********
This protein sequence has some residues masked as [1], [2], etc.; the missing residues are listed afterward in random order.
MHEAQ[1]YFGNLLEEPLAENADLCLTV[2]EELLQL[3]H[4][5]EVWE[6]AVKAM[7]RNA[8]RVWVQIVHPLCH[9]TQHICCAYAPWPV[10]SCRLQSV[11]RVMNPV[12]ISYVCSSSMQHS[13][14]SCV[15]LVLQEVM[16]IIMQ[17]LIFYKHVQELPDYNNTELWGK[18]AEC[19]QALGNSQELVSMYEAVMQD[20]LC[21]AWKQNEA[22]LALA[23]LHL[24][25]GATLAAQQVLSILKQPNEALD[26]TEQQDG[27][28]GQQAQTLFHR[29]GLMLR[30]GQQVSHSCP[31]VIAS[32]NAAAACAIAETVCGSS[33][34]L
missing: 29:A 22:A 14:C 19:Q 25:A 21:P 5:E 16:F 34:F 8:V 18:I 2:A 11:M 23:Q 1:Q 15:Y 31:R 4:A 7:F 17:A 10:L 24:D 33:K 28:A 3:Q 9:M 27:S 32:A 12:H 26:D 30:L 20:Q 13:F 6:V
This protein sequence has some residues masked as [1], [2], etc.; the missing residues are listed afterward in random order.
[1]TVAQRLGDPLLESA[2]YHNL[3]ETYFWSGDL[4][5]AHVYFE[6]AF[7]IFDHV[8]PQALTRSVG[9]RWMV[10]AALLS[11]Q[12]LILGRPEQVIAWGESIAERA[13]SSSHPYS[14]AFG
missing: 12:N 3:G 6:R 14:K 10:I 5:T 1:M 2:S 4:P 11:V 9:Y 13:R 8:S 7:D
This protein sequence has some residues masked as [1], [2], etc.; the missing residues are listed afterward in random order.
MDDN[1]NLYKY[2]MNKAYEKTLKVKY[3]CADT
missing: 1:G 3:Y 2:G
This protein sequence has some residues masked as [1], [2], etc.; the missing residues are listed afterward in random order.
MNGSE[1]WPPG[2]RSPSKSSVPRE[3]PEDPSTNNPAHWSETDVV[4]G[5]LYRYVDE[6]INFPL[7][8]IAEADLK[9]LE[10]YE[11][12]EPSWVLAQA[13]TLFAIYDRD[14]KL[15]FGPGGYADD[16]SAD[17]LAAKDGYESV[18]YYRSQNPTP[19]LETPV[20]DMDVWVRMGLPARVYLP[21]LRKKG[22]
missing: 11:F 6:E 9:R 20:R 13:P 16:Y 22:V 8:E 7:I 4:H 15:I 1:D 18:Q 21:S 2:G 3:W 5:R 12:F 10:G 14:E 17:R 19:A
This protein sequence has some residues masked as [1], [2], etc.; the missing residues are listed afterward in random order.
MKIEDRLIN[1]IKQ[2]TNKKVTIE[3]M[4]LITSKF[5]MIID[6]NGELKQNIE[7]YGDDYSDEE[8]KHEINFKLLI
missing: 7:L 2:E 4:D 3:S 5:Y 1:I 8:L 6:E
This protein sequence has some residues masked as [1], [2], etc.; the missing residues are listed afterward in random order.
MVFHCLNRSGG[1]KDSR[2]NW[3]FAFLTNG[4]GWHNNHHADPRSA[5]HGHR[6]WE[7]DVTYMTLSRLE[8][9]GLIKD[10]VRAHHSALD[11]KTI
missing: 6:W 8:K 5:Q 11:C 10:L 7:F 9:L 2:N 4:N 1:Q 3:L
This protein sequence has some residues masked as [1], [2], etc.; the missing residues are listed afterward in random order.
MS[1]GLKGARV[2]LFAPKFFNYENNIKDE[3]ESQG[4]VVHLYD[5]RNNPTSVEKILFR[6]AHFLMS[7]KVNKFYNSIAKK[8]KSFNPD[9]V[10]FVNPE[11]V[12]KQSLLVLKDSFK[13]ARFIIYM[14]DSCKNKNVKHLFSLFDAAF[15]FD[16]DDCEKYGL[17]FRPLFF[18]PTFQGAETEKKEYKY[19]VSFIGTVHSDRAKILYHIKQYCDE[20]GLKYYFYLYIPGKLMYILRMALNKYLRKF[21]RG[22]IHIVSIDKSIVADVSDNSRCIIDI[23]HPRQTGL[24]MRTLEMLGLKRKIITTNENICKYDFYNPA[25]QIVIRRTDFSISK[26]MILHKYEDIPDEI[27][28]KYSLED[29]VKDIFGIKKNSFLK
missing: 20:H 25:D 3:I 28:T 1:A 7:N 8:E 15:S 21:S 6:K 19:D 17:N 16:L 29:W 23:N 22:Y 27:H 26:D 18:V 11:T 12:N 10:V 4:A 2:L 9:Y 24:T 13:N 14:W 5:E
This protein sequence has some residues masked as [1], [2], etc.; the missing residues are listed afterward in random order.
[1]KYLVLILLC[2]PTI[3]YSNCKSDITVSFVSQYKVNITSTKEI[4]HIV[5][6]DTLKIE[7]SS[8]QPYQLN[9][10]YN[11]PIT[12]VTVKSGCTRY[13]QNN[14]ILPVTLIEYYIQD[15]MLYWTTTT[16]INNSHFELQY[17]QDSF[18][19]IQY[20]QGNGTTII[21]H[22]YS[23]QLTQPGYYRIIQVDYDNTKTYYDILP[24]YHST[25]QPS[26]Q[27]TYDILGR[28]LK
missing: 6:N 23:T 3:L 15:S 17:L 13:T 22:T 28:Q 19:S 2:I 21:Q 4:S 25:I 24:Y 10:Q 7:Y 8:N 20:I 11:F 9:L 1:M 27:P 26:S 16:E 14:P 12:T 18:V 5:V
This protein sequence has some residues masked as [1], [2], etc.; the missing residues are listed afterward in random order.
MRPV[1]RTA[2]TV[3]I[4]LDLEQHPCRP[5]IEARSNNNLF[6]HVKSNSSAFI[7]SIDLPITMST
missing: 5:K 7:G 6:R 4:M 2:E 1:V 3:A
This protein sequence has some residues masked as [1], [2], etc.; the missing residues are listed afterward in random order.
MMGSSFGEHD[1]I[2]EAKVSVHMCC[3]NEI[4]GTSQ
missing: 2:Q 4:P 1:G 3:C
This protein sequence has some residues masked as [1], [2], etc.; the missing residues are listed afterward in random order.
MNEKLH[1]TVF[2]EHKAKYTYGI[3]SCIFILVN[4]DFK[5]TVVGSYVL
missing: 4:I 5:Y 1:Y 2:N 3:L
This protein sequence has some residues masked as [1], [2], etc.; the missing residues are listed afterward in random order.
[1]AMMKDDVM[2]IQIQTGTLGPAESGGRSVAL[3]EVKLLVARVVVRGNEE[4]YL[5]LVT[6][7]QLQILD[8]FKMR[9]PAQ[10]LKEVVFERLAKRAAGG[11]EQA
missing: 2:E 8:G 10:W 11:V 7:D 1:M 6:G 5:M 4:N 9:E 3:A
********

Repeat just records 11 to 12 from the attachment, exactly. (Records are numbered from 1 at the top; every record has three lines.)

This protein sequence has some residues masked as [1], [2], etc.; the missing residues are listed afterward in random order.
MNEKLH[1]TVF[2]EHKAKYTYGI[3]SCIFILVN[4]DFK[5]TVVGSYVL
missing: 4:I 5:Y 1:Y 2:N 3:L
This protein sequence has some residues masked as [1], [2], etc.; the missing residues are listed afterward in random order.
[1]AMMKDDVM[2]IQIQTGTLGPAESGGRSVAL[3]EVKLLVARVVVRGNEE[4]YL[5]LVT[6][7]QLQILD[8]FKMR[9]PAQ[10]LKEVVFERLAKRAAGG[11]EQA
missing: 2:E 8:G 10:W 11:V 7:D 1:M 6:G 5:M 4:N 9:E 3:A